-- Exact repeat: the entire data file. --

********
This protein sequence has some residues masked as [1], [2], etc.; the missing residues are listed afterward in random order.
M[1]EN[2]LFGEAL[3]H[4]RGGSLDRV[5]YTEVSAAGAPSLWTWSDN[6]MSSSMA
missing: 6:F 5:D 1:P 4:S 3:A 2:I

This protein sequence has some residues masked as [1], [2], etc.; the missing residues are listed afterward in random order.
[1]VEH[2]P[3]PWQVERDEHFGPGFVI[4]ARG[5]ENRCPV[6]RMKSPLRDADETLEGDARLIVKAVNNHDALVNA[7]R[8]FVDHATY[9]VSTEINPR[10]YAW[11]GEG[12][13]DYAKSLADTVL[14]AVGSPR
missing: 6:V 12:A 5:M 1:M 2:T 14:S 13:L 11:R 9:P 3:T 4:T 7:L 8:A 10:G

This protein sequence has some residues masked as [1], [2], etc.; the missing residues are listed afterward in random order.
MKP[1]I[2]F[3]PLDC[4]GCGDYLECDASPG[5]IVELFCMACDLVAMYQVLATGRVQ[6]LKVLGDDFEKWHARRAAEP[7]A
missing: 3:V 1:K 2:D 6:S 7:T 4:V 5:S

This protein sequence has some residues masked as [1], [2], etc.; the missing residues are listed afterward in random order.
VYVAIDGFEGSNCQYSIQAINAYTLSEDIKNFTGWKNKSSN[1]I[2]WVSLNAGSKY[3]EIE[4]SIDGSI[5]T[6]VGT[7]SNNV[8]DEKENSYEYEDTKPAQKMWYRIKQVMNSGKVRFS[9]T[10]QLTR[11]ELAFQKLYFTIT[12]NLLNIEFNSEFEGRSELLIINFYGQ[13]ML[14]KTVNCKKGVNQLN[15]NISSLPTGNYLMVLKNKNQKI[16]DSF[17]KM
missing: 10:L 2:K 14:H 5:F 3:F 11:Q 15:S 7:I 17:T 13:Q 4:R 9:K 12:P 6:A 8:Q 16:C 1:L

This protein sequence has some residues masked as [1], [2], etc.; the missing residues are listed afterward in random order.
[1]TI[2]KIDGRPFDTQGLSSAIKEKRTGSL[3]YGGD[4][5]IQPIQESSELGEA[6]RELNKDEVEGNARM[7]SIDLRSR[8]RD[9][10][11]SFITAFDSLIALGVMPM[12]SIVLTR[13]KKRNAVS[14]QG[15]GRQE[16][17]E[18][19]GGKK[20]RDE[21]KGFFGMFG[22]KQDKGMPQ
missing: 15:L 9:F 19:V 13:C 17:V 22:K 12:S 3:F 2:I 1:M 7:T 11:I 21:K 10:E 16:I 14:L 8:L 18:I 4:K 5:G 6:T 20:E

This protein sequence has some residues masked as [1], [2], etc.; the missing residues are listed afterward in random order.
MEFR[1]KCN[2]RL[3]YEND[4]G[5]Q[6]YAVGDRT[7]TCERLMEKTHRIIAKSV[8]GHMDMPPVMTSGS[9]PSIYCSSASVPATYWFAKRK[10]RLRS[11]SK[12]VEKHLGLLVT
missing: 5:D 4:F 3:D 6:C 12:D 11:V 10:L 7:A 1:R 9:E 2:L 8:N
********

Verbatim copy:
This protein sequence has some residues masked as [1], [2], etc.; the missing residues are listed afterward in random order.
M[1]EN[2]LFGEAL[3]H[4]RGGSLDRV[5]YTEVSAAGAPSLWTWSDN[6]MSSSMA
missing: 6:F 5:D 1:P 4:S 3:A 2:I

This protein sequence has some residues masked as [1], [2], etc.; the missing residues are listed afterward in random order.
[1]VEH[2]P[3]PWQVERDEHFGPGFVI[4]ARG[5]ENRCPV[6]RMKSPLRDADETLEGDARLIVKAVNNHDALVNA[7]R[8]FVDHATY[9]VSTEINPR[10]YAW[11]GEG[12][13]DYAKSLADTVL[14]AVGSPR
missing: 6:V 12:A 5:M 1:M 2:T 14:S 13:L 11:R 9:P 3:T 4:T 7:L 8:A 10:G

This protein sequence has some residues masked as [1], [2], etc.; the missing residues are listed afterward in random order.
MKP[1]I[2]F[3]PLDC[4]GCGDYLECDASPG[5]IVELFCMACDLVAMYQVLATGRVQ[6]LKVLGDDFEKWHARRAAEP[7]A
missing: 3:V 1:K 2:D 6:S 7:T 4:V 5:S

This protein sequence has some residues masked as [1], [2], etc.; the missing residues are listed afterward in random order.
VYVAIDGFEGSNCQYSIQAINAYTLSEDIKNFTGWKNKSSN[1]I[2]WVSLNAGSKY[3]EIE[4]SIDGSI[5]T[6]VGT[7]SNNV[8]DEKENSYEYEDTKPAQKMWYRIKQVMNSGKVRFS[9]T[10]QLTR[11]ELAFQKLYFTIT[12]NLLNIEFNSEFEGRSELLIINFYGQ[13]ML[14]KTVNCKKGVNQLN[15]NISSLPTGNYLMVLKNKNQKI[16]DSF[17]KM
missing: 10:L 2:K 14:H 5:F 3:F 11:Q 15:S 7:I 17:T 13:Q 4:R 9:K 12:P 6:A 8:Q 16:C 1:L

This protein sequence has some residues masked as [1], [2], etc.; the missing residues are listed afterward in random order.
[1]TI[2]KIDGRPFDTQGLSSAIKEKRTGSL[3]YGGD[4][5]IQPIQESSELGEA[6]RELNKDEVEGNARM[7]SIDLRSR[8]RD[9][10][11]SFITAFDSLIALGVMPM[12]SIVLTR[13]KKRNAVS[14]QG[15]GRQE[16][17]E[18][19]GGKK[20]RDE[21]KGFFGMFG[22]KQDKGMPQ
missing: 15:L 9:F 19:V 13:C 17:V 22:K 12:S 3:F 2:I 1:M 7:T 11:I 21:K 10:E 16:I 14:L 8:L 18:I 4:K 5:G 6:T 20:E

This protein sequence has some residues masked as [1], [2], etc.; the missing residues are listed afterward in random order.
MEFR[1]KCN[2]RL[3]YEND[4]G[5]Q[6]YAVGDRT[7]TCERLMEKTHRIIAKSV[8]GHMDMPPVMTSGS[9]PSIYCSSASVPATYWFAKRK[10]RLRS[11]SK[12]VEKHLGLLVT
missing: 5:D 4:F 3:D 6:C 12:D 11:V 10:L 7:A 1:R 9:E 2:L 8:N